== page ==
Very Simple and Favorable Mineralogy
QEMSCAN analysis of one typical LREE carbonatite sample determined that the only significant REE-mineral is bastnäsite [(LREE)CO3(OH,F)] which makes up 27.35% of the rock and is associated with calcite at a ratio of 1:2.5. Minor minerals included hematite (1.5%) and parasite (1.6%). This simple mineralogy is a favourable metallurgical characteristic for processing.
Mapping and structural analysis will continue in early 2020. Geophysical surveys planned will include ultra-high resolution magnetics and gravity to assist in tracing the dykes where they cannot be mapped under cover and to provide better interpretation for possible source areas/carbonatite plugs that may be related to the high grade mineralization exposed at surface. Follow up drilling will test lateral and vertical extents of the dykes and interpreted intrusive features of interest.
Figure 1 – Overview of the dyke system indicating the general structural setting of the mineralisation and TREO grades of the LREE-carbonatite. (To view the full-size image, please click here)
Figure 2 – Detailed mapping of dykes in the western zone showing partly circular structures. (To view the full-size image, please click here)
Donald M. Burton, P.Geo. and President of Namibia Critical Metals Inc., is the Company’s Qualified Person and has reviewed and approved this press release.
About Namibia Critical Metals Inc.
Namibia Critical Metals Inc. holds a diversified portfolio of exploration and advanced stage projects in the country of Namibia focused on the development of sustainable and ethical sources of metals for the battery, electric vehicle and associated industries. The Company also has significant land positions in areas favourable for gold mineralization.
At the Erongo Gold Project, stratigraphic equivalents to the sediments hosting the recent Osino gold discovery at Twin Hills have been identified but not yet sampled. Detailed soil surveys are planned over this highly prospective area.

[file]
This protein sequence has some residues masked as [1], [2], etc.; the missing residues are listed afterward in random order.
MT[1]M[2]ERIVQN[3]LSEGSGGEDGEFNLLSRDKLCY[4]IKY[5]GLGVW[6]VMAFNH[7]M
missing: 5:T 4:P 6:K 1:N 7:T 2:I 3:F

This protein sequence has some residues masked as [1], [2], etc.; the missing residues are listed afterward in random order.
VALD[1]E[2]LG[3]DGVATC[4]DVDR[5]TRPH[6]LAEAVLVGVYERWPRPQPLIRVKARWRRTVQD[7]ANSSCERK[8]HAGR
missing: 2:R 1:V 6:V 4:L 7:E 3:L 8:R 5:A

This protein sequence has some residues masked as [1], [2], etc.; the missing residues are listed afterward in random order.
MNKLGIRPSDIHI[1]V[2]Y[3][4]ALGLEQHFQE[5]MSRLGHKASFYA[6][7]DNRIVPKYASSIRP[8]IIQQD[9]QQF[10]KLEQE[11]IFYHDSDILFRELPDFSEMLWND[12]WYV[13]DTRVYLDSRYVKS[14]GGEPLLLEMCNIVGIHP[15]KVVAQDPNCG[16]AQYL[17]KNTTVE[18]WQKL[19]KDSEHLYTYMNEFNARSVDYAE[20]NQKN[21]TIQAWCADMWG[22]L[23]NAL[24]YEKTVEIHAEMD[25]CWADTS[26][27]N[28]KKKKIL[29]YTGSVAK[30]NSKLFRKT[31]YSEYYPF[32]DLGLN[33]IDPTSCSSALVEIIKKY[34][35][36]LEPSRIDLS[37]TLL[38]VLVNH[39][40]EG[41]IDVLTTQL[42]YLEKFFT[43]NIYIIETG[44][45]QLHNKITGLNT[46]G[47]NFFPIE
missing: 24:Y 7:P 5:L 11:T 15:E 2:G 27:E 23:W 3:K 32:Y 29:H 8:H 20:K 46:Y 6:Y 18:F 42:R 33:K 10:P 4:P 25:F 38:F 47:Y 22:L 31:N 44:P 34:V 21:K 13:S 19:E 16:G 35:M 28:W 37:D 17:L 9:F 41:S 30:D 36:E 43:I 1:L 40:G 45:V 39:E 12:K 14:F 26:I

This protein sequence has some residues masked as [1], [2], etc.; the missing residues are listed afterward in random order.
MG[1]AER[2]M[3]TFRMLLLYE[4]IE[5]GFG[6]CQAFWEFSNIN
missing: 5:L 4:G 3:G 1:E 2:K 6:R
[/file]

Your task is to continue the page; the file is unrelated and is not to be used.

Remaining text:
In addition to Lofdal, the Epembe Tantalum-Niobium Project is also at an advanced stage with a well-defined, 10 km long carbonatite dyke that has been delineated by detailed mapping with over 11,000 meters of drilling. Preliminary mineralogical and metallurgical studies including sorting tests (XRT), indicate the potential for significant physical upgrading. Further work will be undertaken to advance the project to a preliminary economic assessment stage.
The Kunene Cobalt-Copper Project comprises a very large area of favorable stratigraphy (“the DOF”) along strike to the west of the Opuwo Co-Cu-Zn deposit. Secondary copper mineralization over a wide area points to preliminary evidence of a regional-scale hydrothermal system. Exploration targets on EPLs held in the Kunene project comprise direct extensions of the DOF style mineralization to the west, sediment-hosted cobalt and copper, orogenic copper, and stratabound Mn and Zn-Pb mineralization.
Earlier stage projects include the Grootfontein Project which has potential for magmatic Cu-Ni mineralization, Mississippi Valley-type Zn-Pb-V mineralization and Otjikoto-style gold mineralization.
The common shares of Namibia Critical Metals Inc. trade on the TSX Venture Exchange under the symbol “NMI”.
Neither the TSX Venture Exchange nor its Regulation Services Provider (as that term is defined in the policies of the TSX Venture Exchange) accepts responsibility for the adequacy or accuracy of this release.
For more information please contact –
The foregoing information may contain forward-looking information relating to the future performance of Namibia Rare Earths Inc. Forward-looking information, specifically, that concerning future performance, is subject to certain risks and uncertainties, and actual results may differ materially. These risks and uncertainties are detailed from time to time in the Company’s filings with the appropriate securities commissions.
SOURCE: Namibia Critical Metals Inc.
View source version on accesswire.com: